Rachel Healy discusses Noah’s Egg, one of the thirty-five sculptures on the UCD Sculpture Trail
Noah’s Egg (2004) by Rachel Joynt, is one of the 35 sculptures dotted around UCD. The piece was commissioned by Ireland’s most successful horse-trainer, Dermot Weld, for the Faculty of Veterinary Medicine. The egg-shaped monument, which is one of the largest sculptures on UCD’s campus, is 3.5 metres long and 2.3 metres wide. The UCD Sculpture Trail was created in 2008, by Ms. Ruth Ferguson, Curator of UCD Newman House, and Professor Emeritus Paula Murphy of the School of Art History and Cultural Policy, to catalogue the array of monuments on campus.
The artist, Rachel Joynt, was born in Kerry in 1966, grew up in Dublin and graduated with a Degree in Sculpture from the National College of Art & Design in 1989. Scale, the transformation of the typical viewpoint and symbolism are important components to the sculptor’s creations. Joynt’s work is predominantly site-specific and her most famous artworks are composed of other large spherical sculptures. The artist’s well-known monuments include Dearcan na nDaoine (the People’s Acorn), 2017 at Áras an Uachtaráin (Residence of the President) at the Phoenix Park, Dublin 8. This artwork consists of a 2.8 x 1.8 metre acorn, which also functions as a time capsule. The sealed stainless-steel monument is filled with predictions and cannot be opened until the year 2116. Another work is Perpetual Motion, 1995 which is the famous landmark in the centre of the roundabout, near the M7 Motorway in Naas, Co. Kildare. This large spherical dome, which measures nine meters in diameter, includes road markings and arrows to symbolise travel, wind and ocean currents - ultimately a planet in perpetual motion.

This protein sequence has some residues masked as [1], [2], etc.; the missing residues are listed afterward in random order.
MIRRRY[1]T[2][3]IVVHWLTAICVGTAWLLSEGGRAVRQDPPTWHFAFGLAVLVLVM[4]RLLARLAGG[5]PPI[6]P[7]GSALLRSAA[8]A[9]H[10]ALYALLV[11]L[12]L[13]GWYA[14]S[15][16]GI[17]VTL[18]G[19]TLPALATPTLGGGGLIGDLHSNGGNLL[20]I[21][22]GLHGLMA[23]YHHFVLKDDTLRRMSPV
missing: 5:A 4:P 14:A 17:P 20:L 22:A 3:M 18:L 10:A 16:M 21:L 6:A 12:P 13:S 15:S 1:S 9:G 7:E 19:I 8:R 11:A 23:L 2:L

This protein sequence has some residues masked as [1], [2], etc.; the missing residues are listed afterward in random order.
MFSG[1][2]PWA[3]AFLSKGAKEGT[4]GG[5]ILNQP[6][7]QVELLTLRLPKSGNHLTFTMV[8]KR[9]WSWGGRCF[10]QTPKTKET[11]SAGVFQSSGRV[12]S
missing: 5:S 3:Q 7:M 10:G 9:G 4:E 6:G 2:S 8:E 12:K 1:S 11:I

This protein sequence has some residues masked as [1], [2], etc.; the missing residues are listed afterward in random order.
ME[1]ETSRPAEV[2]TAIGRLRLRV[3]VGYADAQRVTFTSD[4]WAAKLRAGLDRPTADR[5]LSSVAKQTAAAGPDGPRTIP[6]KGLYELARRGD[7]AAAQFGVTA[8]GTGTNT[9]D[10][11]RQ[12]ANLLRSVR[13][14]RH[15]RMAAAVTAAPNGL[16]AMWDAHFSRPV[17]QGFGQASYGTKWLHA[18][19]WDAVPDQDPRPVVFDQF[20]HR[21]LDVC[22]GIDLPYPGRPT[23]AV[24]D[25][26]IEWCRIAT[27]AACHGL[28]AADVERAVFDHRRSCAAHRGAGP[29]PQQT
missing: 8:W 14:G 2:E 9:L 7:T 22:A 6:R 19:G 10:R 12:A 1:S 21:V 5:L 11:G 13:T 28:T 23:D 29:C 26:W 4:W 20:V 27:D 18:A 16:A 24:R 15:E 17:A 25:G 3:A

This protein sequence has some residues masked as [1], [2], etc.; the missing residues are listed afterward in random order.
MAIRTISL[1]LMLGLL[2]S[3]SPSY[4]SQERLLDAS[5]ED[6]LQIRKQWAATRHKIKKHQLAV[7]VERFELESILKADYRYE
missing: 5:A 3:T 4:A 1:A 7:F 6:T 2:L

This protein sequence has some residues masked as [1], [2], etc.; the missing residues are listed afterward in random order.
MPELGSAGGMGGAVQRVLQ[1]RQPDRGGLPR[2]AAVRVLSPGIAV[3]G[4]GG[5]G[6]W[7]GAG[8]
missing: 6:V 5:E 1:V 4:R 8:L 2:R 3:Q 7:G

The egg is perforated with small holes, which, viewed through the hole at the pointed end of the egg, creates a celestial space consisting of a dark sky with white stars, evoking questions of time and origin.
The giant, cast-bronze, hollow egg sculpture in UCD was created specifically for the site between the Veterinary Science Building, the Science Building and O’Reilly Hall. The earthy-toned egg has a shell appearance and is textured with sperm-like shapes of various creatures including a man, bull, rabbit, guinea pig, rat, mouse and a hamster. The egg is presented on its side to create tension in the possibility that it might roll over. The Latin text beside the sculpture reads, 'Omne vivum ex ovo', which derives from the idea that all life originated from a single egg. At night, the egg is illuminated by a red glow, representing an incubator light. At the forefront, Noah’s Egg symbolizes reproduction, biology and genetics, but more deeply, the work signifies the foundations and potential of life, and represents the ambitions and academic pursuits of the Veterinary students at UCD.
What most people don’t know about Noah’s Egg is that it is an interactive sculpture. The egg is perforated with small holes, which, viewed through the hole at the pointed end of the egg, creates a celestial space consisting of a dark sky with white stars, evoking questions of time and origin.